A Busker

  As I walked over the bridge from Notre Dame to the Ile de la Cite in Paris a man came the other way pushing a piano on a trolley. He turned his piano upright and started to play Mozart. 

I sat on the gutter and listened for ages. 

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15 Responses to A Busker

  1. What a commitment! I see you’re already getting inspiration from what you see around you 🙂

    • I couldn’t help smiling when I saw the piano cross the bridge, but when the man stopped and set up to play I was astounded. You’re right, Jessie, it takes great dedication to haul a piano to a good busking spot. Heavens know where he came from! He was a brilliant player.

  2. anne says:

    A piano? My goodness. He deserved to be listened to. Karen, in one of my short stories, which is mainly written with the surreal appearing as normal, the protagonist carried a piano from an old hall to a new house around the corner … I think this is him!

    • And if everyone who put money in his bowl gave him a euro it would be well worth hauling that piano across Paris. I love the sound of your surreal piano story. Do you still have it? Now there’s an exciting challenge, mmm…

  3. anne says:

    PS I forgot to say the piano man carried it on his back. I wouldn’t put it past this busker.

    • Yes, he had a dynamic personality and probably would carry it on his back if he needed to. His trolley was ingenious. It was attached to the back of the piano so all he had to do to transport it was lay the piano on its back.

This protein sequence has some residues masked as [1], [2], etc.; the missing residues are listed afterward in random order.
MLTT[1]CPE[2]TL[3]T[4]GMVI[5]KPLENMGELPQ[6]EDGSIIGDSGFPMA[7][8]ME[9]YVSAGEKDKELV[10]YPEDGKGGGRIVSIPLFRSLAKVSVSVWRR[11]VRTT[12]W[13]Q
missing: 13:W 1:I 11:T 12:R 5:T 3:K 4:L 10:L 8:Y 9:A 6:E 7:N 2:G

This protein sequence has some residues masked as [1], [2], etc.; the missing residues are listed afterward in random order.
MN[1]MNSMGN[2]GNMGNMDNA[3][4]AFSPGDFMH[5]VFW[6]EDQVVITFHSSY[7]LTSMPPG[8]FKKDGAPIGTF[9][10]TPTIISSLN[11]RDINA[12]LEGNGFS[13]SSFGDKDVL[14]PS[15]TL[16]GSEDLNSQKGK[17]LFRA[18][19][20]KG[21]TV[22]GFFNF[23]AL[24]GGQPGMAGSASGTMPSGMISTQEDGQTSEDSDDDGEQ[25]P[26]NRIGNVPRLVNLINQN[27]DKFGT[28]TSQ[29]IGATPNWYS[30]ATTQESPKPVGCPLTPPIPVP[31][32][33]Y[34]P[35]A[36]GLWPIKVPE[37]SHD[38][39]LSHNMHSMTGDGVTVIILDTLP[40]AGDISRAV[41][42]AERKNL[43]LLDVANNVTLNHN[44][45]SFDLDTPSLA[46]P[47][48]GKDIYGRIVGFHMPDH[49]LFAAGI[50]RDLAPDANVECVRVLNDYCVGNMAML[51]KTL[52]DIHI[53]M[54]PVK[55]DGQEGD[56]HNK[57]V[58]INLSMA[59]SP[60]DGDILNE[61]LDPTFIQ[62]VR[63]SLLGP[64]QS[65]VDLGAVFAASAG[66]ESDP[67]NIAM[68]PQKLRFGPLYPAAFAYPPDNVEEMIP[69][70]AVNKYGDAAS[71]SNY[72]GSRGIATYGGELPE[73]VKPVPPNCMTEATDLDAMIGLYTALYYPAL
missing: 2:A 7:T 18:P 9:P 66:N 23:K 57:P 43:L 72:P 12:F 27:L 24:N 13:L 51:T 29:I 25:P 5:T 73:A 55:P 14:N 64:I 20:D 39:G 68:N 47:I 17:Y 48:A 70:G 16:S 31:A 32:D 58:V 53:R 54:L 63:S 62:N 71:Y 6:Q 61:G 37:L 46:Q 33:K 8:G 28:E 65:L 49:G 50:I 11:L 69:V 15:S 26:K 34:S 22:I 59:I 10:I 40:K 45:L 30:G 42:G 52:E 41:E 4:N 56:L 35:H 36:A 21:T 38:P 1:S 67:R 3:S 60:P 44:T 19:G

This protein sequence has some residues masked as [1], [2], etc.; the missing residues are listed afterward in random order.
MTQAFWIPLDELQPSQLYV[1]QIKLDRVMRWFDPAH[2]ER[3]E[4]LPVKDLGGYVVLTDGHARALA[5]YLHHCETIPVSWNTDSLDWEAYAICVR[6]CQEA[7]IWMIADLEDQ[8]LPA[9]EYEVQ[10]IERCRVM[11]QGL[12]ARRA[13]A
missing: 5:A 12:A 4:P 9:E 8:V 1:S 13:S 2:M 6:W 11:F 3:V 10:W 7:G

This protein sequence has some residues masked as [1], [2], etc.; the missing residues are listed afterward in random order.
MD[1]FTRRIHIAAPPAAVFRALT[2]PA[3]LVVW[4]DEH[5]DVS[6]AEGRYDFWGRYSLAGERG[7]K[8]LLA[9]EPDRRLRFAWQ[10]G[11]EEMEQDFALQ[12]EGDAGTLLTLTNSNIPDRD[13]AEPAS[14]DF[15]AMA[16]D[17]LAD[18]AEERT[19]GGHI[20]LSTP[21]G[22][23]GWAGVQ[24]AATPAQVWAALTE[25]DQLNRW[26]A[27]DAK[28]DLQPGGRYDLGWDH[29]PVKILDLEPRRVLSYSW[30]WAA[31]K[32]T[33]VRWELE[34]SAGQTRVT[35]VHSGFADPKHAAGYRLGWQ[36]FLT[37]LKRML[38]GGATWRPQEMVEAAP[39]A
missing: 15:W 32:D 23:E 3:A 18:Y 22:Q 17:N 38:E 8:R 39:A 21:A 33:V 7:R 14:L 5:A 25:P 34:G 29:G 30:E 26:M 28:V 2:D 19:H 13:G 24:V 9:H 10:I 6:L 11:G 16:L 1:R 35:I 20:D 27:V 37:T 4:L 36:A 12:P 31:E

Thinking of you. Xx

  4. Maree Gallop says:

    What a fabulous thing to experience, I love how he’s sharing his talent with everyone ….. and for free!

  5. dianathrelfo says:

    Such a provocative image, Karen. The busker’s recital seems to involve his whole body and I get the impression his entire being is immersed in the music. Must have been an uplifting sight.

    • He was totally immersed in the music, body and spirit. He was a delight to listen to and to watch. And in such a wonderful venue – a bridge over the Seine in the open air. It doesn’t get much better than that, Diana.

  6. Phil Murray says:

    Enjoy Karen … Live, experience every day

  7. anne says:

    I should have the short story somewhere. It was inspired by a Dylan Thomas piece about sitting in a very crowded living room with his thumb in a bottle.(I can’t check the actual details at this time) It took me ages to work out the how or why of this story. When I did work out an interpretation, a very strong male character appeared. He was grandiose in an impossible but every day way,
    Thinking of you lapping up the rich atmosphere. With you in spirit.
    (next Tuesday is Peppa Pig day.)

  8. johnlmalone says:

    we have one in our city too 🙂

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